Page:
However, I can share what her email led me to start thinking about, with regard to factions that seem to be developing in all our communities, social, political and others, recently. Here is some of what I said to her (edited to remove names):
"We really do seem to be in a similar "spot." And I think asking questions of ALL the parties who confuse you or you need more information from is the only way to get accurate info to make a good decision about things. And the more you learn, the more you see NOTHING is black and white, no one is pure as the driven snow or pure evil, etc. If people honestly interact, share their opinions and why they formed them, you can usually learn something from them, and vice versa.
"Where I fall down is when I see people deliberately trying to lead people astray, misinform others, or insinuate things that are not true (without coming out and saying them--classic passive aggressive behavior). I get really angry at this tactic, probably because I see it as a tactic I used in the past before I realized it was NOT a good idea (best thing I got out of therapy). You always react more strongly to flaws in others that you also see in yourself, I think. I guess this is why, right now, I don't think I could be in the same room ten minutes with [a particular colleague], someone I used to respect a lot, even though I don't agree with her politics, etc. But I also feel sorry that she and a few others seem so upset that they need to "fight dirty" or "fight" at all about ... stuff. That "war" metaphor that creeps into SO many American interactions is NOT a useful way to solve differences or work toward solutions."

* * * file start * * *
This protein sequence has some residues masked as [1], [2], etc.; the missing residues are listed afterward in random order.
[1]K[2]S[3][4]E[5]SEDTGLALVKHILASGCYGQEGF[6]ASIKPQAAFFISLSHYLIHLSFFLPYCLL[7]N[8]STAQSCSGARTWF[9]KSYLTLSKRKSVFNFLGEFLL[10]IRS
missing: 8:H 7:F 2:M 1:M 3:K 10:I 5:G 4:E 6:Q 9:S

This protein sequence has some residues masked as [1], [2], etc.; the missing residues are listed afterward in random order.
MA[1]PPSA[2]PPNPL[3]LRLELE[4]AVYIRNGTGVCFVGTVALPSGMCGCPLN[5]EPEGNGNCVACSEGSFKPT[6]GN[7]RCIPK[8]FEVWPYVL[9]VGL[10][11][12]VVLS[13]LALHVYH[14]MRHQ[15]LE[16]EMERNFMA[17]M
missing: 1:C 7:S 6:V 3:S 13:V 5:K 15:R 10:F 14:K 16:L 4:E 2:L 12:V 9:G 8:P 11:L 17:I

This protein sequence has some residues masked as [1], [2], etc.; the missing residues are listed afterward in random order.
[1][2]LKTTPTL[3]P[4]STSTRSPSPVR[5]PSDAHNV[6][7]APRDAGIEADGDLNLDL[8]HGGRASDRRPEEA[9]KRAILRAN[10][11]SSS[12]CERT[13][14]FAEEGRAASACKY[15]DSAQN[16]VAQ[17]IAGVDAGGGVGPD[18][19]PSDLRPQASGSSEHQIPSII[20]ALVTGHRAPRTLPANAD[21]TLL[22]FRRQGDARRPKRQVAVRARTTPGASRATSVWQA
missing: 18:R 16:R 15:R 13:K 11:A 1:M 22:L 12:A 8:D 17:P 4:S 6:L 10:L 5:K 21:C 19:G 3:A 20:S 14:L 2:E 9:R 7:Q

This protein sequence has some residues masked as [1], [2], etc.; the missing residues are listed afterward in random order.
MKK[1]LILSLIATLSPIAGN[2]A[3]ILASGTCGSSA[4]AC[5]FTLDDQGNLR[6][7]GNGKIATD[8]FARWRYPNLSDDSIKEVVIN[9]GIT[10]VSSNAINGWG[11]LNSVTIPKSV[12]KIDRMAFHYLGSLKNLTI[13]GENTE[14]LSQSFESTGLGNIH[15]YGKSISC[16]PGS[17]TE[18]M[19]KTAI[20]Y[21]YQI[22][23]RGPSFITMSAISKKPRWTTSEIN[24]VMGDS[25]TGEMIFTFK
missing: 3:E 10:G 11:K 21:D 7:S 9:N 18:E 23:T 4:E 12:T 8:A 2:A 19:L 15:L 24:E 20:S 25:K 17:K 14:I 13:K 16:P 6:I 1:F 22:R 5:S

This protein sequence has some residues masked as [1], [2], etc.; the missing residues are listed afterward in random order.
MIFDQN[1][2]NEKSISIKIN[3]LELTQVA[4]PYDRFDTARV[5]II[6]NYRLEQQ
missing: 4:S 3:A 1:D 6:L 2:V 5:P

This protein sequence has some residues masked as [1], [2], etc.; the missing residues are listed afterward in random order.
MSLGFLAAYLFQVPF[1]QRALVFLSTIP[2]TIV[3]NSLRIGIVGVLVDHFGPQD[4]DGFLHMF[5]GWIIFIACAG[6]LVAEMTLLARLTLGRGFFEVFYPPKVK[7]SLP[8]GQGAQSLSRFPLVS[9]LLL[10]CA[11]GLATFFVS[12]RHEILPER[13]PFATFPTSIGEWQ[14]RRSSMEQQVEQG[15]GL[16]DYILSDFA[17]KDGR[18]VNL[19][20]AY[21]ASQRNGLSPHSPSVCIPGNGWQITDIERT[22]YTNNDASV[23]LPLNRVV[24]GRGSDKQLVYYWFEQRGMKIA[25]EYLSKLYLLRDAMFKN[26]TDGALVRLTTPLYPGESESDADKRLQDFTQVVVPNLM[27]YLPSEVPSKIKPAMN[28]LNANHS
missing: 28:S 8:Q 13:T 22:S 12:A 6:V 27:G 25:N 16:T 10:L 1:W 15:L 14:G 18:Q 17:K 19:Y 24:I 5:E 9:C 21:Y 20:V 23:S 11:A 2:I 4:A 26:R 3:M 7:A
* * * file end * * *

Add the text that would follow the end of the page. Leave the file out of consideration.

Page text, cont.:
I know it's been said before--I remember reading a book by Suzette Hayden Elgin many years ago talking about how the "war" and "battle" metaphors used in American English perpetuate the idea that we are always battling each other. I am now trying to make a concerted effort to use peaceful language and will fight to get war metaphors out of my speech and writing (ha ha ha, I crack myself up). I must note that I think SOME use of competition metaphors or the sort are needed--competition itself isn't a bad thing--it just becomes counterproductive when every single thing becomes a battle, a fight, or even a "game" you are trying to win. It scares me when I realize I have slipped into "game mode," and realize I am participating in a discussion or a debate just to prove I am a better arguer than someone who rubs me the wrong way. That's why I have stepped away from a number of passionate discussions lately.
Yow, it's hard to keep trying to become a better person!